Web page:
Britain’s GBP fell 0.4% to USD 1.3943.
Japan’s JPY fell 1% to 108.72/USD, touching the weakest level in 10 weeks.
The yield on 10-year Treasuries rose 1 basis point to 2.97%, after reaching the highest in more than 4 years.
Germany’s 10-year yield rose 5 basis points to 0.63%, the highest in 6 weeks.
Britain’s 10-year yield rose 6 basis points to 1.54%.” Bloomberg
^ AUD movements against the USD today (mouseover for 12 month view) Chart: xe.com
Oil and Gas Futures
Prices are as at 15:47 EDT
- NYMEX West Texas Intermediate (WTI): $69.02/barrel +0.91%% Chart
- ICE (London) Brent North Sea Crude: $75.07/barrel +1.36% Chart
- NYMEX Natural gas futures: $2.74/MMBTU +0.00% Chart
Alphabet Earnings Report. Q1/2018
Press Release Extract [googl]
Alphabet Inc. (NASDAQ: GOOG, GOOGL) today announced financial results for the quarter ended March 31, 2018.
“Our ongoing strong revenue growth reflects our momentum globally, up 26% versus the first quarter of 2017 and 23% on a constant currency basis to $31.1 billion. We have a clear set of exciting opportunities ahead, and our strong growth enables us to invest in them with confidence,” said Ruth Porat, CFO of Alphabet and Google.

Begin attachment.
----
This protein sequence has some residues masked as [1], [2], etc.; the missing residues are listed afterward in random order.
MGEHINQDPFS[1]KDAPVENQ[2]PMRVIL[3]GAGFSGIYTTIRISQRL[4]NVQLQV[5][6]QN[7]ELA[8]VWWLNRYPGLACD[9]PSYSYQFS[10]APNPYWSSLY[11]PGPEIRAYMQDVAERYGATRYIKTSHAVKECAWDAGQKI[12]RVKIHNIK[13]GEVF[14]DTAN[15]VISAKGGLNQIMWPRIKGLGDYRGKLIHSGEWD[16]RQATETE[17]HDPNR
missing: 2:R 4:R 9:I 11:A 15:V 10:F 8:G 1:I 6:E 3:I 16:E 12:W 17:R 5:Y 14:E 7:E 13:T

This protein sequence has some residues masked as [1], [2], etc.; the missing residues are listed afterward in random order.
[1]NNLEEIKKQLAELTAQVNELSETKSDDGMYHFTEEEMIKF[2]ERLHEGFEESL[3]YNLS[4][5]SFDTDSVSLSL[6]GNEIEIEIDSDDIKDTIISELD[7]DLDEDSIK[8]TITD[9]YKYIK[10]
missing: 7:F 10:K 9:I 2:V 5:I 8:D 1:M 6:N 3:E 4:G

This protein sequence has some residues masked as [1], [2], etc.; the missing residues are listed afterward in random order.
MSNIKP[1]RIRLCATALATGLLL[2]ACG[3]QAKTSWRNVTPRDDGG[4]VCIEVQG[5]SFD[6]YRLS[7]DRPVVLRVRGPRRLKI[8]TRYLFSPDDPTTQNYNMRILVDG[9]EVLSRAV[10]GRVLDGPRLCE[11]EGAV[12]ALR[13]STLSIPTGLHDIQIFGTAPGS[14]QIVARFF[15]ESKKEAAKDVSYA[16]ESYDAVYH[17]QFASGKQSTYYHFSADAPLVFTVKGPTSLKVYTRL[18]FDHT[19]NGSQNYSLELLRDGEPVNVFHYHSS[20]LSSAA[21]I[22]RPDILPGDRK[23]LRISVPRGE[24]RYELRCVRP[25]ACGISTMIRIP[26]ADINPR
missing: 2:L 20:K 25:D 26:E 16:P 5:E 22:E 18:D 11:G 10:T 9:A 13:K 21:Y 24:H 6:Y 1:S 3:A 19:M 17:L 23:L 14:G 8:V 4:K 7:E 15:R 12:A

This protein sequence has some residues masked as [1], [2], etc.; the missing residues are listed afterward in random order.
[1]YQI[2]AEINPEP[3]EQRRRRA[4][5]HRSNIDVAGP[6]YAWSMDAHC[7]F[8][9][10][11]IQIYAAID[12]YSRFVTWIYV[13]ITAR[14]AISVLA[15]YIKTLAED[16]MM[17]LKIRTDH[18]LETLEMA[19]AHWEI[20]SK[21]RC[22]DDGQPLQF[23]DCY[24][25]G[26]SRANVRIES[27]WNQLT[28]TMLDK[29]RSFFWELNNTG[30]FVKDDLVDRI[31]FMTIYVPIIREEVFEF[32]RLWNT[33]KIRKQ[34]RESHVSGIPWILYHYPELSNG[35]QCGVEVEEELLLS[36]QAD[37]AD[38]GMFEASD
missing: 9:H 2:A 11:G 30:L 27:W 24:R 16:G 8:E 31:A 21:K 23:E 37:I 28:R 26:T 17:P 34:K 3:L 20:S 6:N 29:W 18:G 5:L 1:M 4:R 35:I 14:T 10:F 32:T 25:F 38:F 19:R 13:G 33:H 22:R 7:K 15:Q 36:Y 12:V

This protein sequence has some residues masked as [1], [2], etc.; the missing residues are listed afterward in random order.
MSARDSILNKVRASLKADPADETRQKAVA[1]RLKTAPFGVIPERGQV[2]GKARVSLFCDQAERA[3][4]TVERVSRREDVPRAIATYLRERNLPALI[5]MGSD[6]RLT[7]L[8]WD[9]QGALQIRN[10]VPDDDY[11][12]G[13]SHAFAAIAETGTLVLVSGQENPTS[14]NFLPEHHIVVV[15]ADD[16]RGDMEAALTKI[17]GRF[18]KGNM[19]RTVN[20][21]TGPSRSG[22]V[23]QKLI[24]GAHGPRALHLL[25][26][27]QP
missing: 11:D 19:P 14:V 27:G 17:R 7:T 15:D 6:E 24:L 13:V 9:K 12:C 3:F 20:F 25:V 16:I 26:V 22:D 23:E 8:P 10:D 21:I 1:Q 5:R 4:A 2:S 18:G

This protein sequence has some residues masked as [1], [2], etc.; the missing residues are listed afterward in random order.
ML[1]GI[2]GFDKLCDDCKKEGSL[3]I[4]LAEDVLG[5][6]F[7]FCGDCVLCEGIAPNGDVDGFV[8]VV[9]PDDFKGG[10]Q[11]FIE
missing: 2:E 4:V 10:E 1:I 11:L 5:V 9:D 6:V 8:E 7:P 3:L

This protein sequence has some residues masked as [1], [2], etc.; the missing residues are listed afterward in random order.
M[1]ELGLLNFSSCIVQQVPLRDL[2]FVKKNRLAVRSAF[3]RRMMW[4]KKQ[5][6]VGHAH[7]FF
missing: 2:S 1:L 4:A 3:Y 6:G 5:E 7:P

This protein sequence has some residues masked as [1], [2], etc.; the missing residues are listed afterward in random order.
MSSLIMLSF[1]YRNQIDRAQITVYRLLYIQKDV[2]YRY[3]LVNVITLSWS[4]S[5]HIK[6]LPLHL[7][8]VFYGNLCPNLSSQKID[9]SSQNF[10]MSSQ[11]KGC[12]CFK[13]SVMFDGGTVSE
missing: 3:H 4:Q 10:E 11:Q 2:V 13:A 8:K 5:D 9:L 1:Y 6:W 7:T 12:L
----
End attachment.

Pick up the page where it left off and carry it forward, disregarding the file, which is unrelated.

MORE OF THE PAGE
Q1 2018 financial highlights
The following summarizes our consolidated financial results for the quarters ended March 31, 2017 and 2018 (in millions, except for per share information, percentages, and number of employees; unaudited) with results for the quarter ended March 31, 2018 affected by gains on equity securities reflected in other income (expense), net (OI&E):
Operating income and Earnings
Q1 2018 supplemental information (in millions, except percentages; unaudited)
Segment revenues and operating results:
In Q1 2018, Nest joined forces with Google’s hardware team. Consequently, the financial results of Nest have been reported in the Google segment, with Nest revenues reflected in Google other revenues. Prior period segment information has been recast to conform to the current period segment presentation. Consolidated financial results are not affected.
In Q1 2018, we changed our monetization metrics for Google Network Members’ properties revenues from the percentage change in the number of paid clicks and cost-per-click to the percentage change in the number of impressions and cost-per-impression. The monetization metrics for Google properties revenues remain unchanged.